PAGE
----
A few hours later, we were nearing the base of a giant rock formation that splits two glaciers– the Disappointment Cleaver.  One group– some firefighters from Seattle– had been ahead of us the whole time, and as we crossed the snowfield to the cleaver, we watched their headlamps bobbing up, and then, down the side of the cleaver. We met them at the base– the bottom of the lower part of the rock, on a 45-degree snowfield that bottoms out a few hundred feet below into an enormous crevasse.  It wasn’t the sort of place you’d normally want to spend more time than necessary, but the other group had kicked out little seats for themselves in the snow and were resting up. “How was it up there?”

“Eh, no way up.  You can try; we’ve got no idea.”

I looked up.  They pointed a way not to go.  ”Well maybe I could try below that shelf.  How long are you guys going to be here?”

“Dunno.  We don’t know if we’re going to make it up there.  And here is where the rangers said there was avalanche danger.  Not sure we’d want to be coming through this mid-morning.”

Oh yeah.  Avalanche danger. Read More

Bucket List Update: Mountaineering, Marathons, and Lýðveldið Ísland

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Lest you think I just sit around and read productivity books all day (cf. this and that), I figure I should post some of progress on my own life goals list every once and a while.  Since I got back from Africa, here are the goals I’ve been working towards– the ones that I’m most excited about right now.

 

21.) Climb Mt. Rainier

I am hard pressed to think of a family vacation growing up that didn’t involve either the open water or mountains.  It seemed like my dad’s definition of a relaxing time necessarily involved covering vast changes in elevation on foot.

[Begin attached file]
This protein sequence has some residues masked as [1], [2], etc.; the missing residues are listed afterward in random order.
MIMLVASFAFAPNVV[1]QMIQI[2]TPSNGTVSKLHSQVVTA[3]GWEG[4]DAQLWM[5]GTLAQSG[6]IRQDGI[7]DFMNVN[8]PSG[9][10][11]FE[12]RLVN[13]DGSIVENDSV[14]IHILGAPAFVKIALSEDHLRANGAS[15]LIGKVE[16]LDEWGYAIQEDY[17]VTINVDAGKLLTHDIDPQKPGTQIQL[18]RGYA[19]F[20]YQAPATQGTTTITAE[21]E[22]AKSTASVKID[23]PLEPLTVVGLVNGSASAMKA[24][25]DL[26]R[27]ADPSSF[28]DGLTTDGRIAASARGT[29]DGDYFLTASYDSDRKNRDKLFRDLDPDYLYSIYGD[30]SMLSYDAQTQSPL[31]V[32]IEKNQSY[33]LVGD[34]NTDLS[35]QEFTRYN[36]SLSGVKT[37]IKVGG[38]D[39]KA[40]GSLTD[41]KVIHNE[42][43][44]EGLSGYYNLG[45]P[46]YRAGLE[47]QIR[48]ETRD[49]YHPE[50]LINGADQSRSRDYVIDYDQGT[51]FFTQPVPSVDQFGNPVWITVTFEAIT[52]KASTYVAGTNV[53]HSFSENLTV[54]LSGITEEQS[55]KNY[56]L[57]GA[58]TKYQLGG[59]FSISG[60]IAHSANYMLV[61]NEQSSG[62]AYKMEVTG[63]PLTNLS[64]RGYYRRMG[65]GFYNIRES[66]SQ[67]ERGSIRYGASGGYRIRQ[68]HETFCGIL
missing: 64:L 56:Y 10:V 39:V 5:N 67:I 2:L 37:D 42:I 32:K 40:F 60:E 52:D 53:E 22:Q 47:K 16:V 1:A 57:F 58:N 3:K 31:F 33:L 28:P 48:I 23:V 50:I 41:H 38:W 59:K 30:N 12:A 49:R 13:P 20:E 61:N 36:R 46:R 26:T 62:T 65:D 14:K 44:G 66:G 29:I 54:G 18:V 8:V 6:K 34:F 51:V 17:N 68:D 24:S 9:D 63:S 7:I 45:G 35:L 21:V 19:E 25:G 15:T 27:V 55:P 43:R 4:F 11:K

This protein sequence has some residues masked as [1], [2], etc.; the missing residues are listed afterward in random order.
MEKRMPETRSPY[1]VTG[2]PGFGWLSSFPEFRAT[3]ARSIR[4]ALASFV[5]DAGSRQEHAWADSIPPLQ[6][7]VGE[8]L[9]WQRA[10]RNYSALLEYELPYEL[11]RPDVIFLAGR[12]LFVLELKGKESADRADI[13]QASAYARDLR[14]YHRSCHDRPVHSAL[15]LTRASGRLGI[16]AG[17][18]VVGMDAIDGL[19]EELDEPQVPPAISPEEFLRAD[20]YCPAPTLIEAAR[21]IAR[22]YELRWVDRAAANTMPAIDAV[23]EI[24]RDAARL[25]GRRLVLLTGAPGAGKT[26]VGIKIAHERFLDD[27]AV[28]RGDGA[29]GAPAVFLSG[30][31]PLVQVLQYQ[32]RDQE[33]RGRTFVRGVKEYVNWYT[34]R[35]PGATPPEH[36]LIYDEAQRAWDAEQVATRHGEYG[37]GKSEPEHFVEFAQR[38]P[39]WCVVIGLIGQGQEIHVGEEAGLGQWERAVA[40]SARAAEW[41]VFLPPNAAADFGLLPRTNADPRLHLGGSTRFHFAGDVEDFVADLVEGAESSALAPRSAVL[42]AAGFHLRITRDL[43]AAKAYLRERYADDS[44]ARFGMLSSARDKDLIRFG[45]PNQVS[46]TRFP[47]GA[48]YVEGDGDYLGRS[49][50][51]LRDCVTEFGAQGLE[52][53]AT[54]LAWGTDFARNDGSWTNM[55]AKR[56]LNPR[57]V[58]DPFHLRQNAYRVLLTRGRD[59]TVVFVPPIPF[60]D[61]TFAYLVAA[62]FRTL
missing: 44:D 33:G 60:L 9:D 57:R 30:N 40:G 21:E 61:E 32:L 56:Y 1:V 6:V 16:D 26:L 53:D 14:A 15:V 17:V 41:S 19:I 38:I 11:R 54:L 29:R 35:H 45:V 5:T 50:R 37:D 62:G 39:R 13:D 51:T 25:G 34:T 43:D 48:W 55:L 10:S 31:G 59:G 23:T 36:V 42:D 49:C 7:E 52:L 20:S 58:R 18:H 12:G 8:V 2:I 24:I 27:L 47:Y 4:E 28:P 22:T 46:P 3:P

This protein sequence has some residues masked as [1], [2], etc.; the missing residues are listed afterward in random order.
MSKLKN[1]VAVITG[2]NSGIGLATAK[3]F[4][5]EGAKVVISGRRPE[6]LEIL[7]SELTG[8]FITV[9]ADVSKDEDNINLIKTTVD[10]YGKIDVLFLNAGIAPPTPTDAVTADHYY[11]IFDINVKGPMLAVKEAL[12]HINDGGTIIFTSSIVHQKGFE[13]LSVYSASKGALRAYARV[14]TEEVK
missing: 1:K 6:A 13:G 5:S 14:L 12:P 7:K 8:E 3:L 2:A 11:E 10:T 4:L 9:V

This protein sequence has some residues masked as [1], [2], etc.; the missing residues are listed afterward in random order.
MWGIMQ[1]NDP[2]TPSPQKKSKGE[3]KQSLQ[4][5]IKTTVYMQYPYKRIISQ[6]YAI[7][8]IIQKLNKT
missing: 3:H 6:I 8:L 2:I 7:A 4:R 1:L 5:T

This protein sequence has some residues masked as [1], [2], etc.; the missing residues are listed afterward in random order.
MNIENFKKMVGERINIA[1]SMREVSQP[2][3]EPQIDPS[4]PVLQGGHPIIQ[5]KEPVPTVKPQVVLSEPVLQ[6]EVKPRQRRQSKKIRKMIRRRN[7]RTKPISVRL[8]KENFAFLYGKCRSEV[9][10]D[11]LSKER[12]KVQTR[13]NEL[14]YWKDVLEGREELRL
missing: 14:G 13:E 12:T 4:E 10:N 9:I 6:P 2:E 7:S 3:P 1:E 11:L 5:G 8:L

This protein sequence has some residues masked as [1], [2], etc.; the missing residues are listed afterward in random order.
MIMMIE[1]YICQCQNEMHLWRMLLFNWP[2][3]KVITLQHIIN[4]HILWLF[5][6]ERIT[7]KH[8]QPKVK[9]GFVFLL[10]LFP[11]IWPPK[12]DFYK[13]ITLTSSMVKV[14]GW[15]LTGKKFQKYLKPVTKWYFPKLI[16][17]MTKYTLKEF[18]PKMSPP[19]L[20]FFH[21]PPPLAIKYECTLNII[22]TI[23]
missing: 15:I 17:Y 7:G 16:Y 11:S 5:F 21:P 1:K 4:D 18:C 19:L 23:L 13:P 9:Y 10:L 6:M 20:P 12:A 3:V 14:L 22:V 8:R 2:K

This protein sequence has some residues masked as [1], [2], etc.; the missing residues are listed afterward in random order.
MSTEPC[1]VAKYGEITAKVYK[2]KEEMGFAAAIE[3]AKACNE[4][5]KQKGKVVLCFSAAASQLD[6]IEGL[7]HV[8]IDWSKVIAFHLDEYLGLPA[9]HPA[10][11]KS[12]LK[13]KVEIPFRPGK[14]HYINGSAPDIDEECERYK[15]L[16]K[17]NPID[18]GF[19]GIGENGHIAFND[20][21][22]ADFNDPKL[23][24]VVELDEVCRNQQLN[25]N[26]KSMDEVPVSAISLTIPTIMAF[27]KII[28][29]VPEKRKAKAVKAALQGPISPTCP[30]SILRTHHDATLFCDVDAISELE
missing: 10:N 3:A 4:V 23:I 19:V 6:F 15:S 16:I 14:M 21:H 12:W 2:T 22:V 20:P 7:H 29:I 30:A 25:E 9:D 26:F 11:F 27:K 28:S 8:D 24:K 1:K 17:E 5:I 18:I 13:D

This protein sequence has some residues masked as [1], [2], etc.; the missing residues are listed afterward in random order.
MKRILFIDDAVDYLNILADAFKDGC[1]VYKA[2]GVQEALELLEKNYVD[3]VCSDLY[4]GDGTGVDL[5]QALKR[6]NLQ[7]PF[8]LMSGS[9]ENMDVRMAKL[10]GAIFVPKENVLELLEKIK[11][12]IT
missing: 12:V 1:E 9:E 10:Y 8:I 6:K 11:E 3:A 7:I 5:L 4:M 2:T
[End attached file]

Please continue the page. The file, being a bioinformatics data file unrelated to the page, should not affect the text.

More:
And while I’ve wanted to climb mountains for years, after Kilimanjaro, I got the bug bad.  Something about staring down on the sunrise over the savanna maybe ;)

I’ve started training for Rainier– training referring more to learning mountaineering skills than, say, spinning classes.  That doesn’t mean you don’t need to be in shape for Rainier– at 14,400, it’s nothing to scoff at.  But an unhurried ascent, good body temperature monitoring, and plenty of water are more important than an olympian circulatory system.

A few weeks ago, I made my first technical climb– Humpback Mountain in the Cascades.  While it’s only a few minutes off I-90, the summit is a lot closer to the moon than it is to Seattle.

On the summit of Humpback Mountain

Next up is snow camping and glacier travel.

A friend of mine is a mountaineering instructor and he’s guiding me through the learning process here.  This is really ideal.  The small group we’ll climb Rainier with will ultimately be more flexible, more fun, and way cheaper than the guided mountaineering tours.

Tracking towards July 2012.

Read More

[How-to] Fire Poi: My Story Becoming a Fire-Spinner

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The author spinning traditional Maori fire poi

The author spinning traditional Maori fire poi

“Does anyone know what lung fire is?”, Eugene Kozlenko bellowed to the crowd surrounding him.  A few chuckles could be heard, but most people were silent.  It was 10 PM on a January night, and we were cold.